Often referred to as “legendary” the ghost pepper is a popular ingredient in sauces and recipes. Now considered one of the world’s hottest peppers, the Guinness Book of World records declared it the hottest in 2007. Only a few other fiery peppers supersede them. The ghost pepper’s rating is over a million Scoville Heat units. Compare this to a bell pepper, which has a Scoville rating of zero and a chipotle pepper, rated 8,000.
No one knows how they got there, but the ghost pepper was found in the Nepal Mountains in India. The unique climate and careful breeding contributed to the heat, and ghost peppers grown outside of this region are not as hot. Ghost peppers are about 2 ¼ to 3 1/3 inches long and about an inch wide. They come in orange, yellow, red or chocolate color. The rough skinned versions were known as the Indian rough chili, bit there are smooth skinned verities as well.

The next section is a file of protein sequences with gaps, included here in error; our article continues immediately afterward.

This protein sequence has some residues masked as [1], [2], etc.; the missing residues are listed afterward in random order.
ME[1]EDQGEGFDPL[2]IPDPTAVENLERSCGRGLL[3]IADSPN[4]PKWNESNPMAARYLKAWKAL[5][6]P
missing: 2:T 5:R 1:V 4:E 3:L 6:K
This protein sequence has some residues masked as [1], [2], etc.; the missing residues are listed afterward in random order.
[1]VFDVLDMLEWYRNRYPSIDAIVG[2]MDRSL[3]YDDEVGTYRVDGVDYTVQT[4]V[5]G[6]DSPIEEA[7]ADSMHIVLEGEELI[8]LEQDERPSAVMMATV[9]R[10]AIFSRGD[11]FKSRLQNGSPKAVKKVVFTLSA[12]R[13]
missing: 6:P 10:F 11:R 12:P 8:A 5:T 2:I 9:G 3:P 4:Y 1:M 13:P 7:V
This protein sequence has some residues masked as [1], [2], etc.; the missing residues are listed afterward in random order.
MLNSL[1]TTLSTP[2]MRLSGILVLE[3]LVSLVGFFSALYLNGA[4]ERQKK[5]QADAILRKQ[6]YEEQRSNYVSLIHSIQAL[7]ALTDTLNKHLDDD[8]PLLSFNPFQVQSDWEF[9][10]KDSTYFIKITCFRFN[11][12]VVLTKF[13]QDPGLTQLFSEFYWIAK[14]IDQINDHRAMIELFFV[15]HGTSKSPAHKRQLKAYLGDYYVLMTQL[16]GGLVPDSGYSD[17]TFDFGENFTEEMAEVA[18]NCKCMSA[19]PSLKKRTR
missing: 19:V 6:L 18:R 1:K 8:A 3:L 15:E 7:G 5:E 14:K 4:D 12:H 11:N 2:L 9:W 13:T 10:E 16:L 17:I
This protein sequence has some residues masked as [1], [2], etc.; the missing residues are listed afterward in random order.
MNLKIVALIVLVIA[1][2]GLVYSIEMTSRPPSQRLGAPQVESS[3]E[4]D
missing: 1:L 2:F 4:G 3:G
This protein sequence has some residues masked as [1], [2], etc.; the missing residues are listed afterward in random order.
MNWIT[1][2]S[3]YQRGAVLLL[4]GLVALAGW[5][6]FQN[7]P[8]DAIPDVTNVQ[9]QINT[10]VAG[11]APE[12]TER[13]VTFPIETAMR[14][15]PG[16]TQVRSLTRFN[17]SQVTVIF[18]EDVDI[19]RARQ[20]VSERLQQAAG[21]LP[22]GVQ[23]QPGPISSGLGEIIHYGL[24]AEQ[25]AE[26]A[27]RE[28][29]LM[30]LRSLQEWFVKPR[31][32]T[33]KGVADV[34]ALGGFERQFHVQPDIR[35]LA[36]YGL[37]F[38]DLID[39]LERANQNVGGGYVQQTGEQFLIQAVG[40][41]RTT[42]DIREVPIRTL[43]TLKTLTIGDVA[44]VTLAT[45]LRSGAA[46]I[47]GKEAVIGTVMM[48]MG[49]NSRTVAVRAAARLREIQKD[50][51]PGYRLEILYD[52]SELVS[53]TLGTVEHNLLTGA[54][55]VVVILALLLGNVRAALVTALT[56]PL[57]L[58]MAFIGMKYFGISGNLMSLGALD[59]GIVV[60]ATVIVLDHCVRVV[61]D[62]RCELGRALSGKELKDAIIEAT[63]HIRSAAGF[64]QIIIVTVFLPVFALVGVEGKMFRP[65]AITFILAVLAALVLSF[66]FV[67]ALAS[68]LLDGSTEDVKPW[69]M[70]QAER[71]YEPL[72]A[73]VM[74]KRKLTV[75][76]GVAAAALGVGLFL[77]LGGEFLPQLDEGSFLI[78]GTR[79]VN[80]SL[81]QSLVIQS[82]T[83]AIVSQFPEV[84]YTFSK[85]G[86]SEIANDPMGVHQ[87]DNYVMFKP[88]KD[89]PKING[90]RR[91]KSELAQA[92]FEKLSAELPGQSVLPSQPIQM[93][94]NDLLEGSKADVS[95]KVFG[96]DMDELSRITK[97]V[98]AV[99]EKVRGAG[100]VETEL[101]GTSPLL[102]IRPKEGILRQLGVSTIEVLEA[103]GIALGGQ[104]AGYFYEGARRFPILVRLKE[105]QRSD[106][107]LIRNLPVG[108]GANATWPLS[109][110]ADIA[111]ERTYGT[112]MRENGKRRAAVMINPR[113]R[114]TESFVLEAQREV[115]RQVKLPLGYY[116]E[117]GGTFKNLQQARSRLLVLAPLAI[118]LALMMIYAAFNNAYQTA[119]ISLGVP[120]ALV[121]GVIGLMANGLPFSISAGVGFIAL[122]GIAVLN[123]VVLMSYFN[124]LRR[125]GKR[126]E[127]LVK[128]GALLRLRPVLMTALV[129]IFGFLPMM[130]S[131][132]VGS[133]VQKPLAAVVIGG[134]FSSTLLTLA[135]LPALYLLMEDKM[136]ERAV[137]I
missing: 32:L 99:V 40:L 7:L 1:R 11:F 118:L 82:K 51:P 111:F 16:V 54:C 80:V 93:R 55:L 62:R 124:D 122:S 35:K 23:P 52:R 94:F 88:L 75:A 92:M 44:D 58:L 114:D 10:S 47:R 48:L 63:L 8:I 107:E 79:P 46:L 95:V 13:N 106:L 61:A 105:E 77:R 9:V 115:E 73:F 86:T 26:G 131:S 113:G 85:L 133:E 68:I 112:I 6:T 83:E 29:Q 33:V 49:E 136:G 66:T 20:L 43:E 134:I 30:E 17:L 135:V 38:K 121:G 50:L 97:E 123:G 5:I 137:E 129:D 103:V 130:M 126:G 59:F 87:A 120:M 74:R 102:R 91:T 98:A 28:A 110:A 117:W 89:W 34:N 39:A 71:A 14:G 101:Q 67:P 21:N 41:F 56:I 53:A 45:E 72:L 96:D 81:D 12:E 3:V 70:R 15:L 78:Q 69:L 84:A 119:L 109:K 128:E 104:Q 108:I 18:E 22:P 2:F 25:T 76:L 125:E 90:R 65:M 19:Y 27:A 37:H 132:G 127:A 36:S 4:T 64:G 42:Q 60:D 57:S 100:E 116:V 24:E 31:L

The ghost pepper is known by various names, including “noga jolokia” and “bhut jolokia”. Some believe they were named after the fearsome Naga warriors who once roamed Nagaland, in India. The word “bhut” is the same as the Indian word for an especially evil spirit.
While we prize delicious ghost peppers for cooking, they have some unusual defense uses. People in Northeast India spread ghost pepper paste on fences to keep wild elephants away. The Indian government incorporated ghost peppers into grenades to use as smoke bombs.
While ghost peppers are extremely fiery, they are delicious in small does and bring out the best in poultry, meat and vegetables. Our tasty Ghost Garlic sauce is excellent on anything, including noodles, eggs and seafood. We can’t guarantee that it will scare wild elephants away but it will light up your taste buds.